I’ve been struggling with how to pull together and frame the massive, scattered jumble of thoughts on this topic. I actually have more stuff I've wanted to say/have started to write, so maybe I'll make yet one more post after this one. But this seems long enough for now.
First, here's the short version of how I relate to this version of the Si profile:
Narrativism – yes--I very much relate to this! Encyclopedia—Yes! It’s worth noting, though, that a lot of my information absorption is pretty passive. I learn stuff more through the contextual flow of day-to-day life than through deliberate or meticulous research. Backstory & context—Yes!! Very much so! Indexing & definitude—I have some issues with this that I've tried to explain at length below. Perhaps a more general, underlying trait is that Si’s worldview is always heterogenous/polymorphous…For some Si’s this leads to neatness, definitude, precise indexing & compartmentalization. But for me, it’s more of a pluralistic mishmash in a lot of areas, with some places that are quite speculative. I agree that Si relies on “indexing,” but I don’t think indexing necessarily involves compartmentalization (described below). Collections—Yes, I’d say I relate to most of this. Nostalgia—Yes. But again, while nostalgia is a common outcome, it seems like the underlying trait is referencing precedent (as Kahawa suggested) and sensory memory. For many Si users this will lead to nostalgia, but e.g. for those who had traumatic pasts, it might lead to a visceral aversion toward repeating these experiences. Caution & skepticism—Not too much. I certainly have some cautious traits, but in many ways I'm rather unplanned/fly-by-night. I'm prone to making wildly overoptimistic estimates about things like time management, am generally more credulous than skeptical. I actually think I related more to the earlier "temperance" version, despite being a not-so-temperate person in some ways. Temperance is at least sort of an ideal I strive toward. Under stress: paranoia and dogmatism—I relate to bits and pieces of these paragraphs. But as best I can tell, neither paranoia nor dogmatism is one of my more common stress responses. I can be very stubborn in certain situations, though, and I wonder if dogmatism could be reframed as the more general quality of stubbornness. Min—very well done, and I relate to it a lot! Especially this bit:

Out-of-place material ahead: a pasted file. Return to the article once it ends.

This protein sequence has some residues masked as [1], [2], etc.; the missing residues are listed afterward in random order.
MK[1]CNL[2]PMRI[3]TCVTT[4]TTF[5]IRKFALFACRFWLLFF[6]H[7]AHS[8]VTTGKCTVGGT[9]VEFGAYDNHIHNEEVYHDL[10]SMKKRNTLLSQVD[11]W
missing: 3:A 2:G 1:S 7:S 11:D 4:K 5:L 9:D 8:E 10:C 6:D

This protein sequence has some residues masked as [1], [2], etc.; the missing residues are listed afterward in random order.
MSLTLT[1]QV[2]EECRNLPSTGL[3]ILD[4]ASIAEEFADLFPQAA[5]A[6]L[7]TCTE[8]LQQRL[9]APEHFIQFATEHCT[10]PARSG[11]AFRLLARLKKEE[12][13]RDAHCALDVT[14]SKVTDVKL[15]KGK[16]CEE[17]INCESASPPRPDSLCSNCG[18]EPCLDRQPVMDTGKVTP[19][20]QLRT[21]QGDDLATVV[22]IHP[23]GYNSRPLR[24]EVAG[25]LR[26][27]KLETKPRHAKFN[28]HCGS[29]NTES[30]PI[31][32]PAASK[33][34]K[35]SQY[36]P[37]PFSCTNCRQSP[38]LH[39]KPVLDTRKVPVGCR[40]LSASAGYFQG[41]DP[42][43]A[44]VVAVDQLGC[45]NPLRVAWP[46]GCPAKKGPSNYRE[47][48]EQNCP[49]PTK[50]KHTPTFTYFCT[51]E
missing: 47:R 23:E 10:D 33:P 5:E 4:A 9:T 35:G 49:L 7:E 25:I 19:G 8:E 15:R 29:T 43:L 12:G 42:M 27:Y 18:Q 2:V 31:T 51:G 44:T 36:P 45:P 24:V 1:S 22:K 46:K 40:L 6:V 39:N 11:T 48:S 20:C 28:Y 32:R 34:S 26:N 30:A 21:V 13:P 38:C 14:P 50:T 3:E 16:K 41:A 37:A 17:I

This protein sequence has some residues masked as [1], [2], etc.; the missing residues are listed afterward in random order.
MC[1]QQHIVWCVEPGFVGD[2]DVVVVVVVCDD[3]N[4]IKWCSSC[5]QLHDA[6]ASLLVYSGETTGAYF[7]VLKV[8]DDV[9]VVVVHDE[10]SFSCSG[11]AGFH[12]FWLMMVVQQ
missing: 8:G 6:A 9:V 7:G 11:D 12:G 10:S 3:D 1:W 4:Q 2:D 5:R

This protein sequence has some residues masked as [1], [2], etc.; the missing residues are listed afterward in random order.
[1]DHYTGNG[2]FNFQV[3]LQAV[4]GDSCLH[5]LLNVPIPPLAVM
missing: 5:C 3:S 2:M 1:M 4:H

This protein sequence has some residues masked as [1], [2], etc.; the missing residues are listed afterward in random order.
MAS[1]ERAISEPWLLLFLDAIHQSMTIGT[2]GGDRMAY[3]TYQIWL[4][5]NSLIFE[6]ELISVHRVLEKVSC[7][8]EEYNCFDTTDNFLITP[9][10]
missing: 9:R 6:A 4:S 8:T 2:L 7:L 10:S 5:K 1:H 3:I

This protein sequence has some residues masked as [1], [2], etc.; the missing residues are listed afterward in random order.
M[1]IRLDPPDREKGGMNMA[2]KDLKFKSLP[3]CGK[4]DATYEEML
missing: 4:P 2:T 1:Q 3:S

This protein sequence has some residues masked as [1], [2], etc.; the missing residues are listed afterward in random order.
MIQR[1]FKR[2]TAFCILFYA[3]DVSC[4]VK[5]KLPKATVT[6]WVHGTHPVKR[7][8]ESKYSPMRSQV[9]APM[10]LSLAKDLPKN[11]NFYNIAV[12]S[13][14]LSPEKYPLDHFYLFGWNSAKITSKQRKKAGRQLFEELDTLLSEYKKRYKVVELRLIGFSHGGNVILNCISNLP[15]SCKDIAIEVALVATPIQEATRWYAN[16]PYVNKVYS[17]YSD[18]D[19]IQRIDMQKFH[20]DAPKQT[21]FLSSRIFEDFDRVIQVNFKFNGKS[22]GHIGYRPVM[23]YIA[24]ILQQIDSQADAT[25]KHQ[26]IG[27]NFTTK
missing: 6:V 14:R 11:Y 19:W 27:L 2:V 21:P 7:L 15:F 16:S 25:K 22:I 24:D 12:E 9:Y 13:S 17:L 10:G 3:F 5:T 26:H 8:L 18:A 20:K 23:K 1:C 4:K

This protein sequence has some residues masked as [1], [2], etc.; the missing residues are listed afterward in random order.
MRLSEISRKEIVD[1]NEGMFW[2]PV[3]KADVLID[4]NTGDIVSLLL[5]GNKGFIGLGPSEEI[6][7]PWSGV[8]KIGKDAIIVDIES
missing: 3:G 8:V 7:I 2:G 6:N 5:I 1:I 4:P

"The earth is seen as a living, breathing entity –filled with wisdom that’s physically embedded into stone, sediment and architecture. It is a living record of all that has come before and is the eternal forefather which gave rise to our existence."
One small caveat: the Earth is much more of a mother than a father; her biosphere IS a sort of womb from which humans (and other organisms) have emerged. If I make another post perhaps I'll write some more thoughts about Min, although I've already written about it pretty extensively. Random aside: I feel like Temple Grandin (SiTe, I’m pretty sure) could provide another in-depth perspective on the experience of Si...She talks in great detail about her own thought processes.
She’s on the autism spectrum and her way of thinking is clearly not characteristic of all Si leads (for instance, the photorealistic quality of her memory seems more typical among Se types...who knows, maybe I'm wrong about her being an Si lead?). But I think her characterization of visual, “bottom-up thinking” could be a common Si thread. She seems to index things down to very specific details and struggles with generalizations and broader categories—something that generally seems very S to me.
One thing I've thought about is that I’m not actually sure whether I should relate to everything in an Si profile: my Ne is conscious, and I think my ego’s been pretty invested in it during much of my life. Some of the Si traits outlined here directly countervail those of conscious Ne. Being distractible, tangent-hoppy and prone to magical thinking takes away from my ability to be consistent and dutiful. What’s interesting about this, though, is that as an Si-lead, I plainly have conscious Si. But because of the direct, oppositional tug-of-war between Si and Ne, it seems like my Si is sort of stripped down to its essentials. In other words, it has a full agenda, but its agenda is missing some of the behavioral “frills” (e.g. caution) that are commonly associated with Si.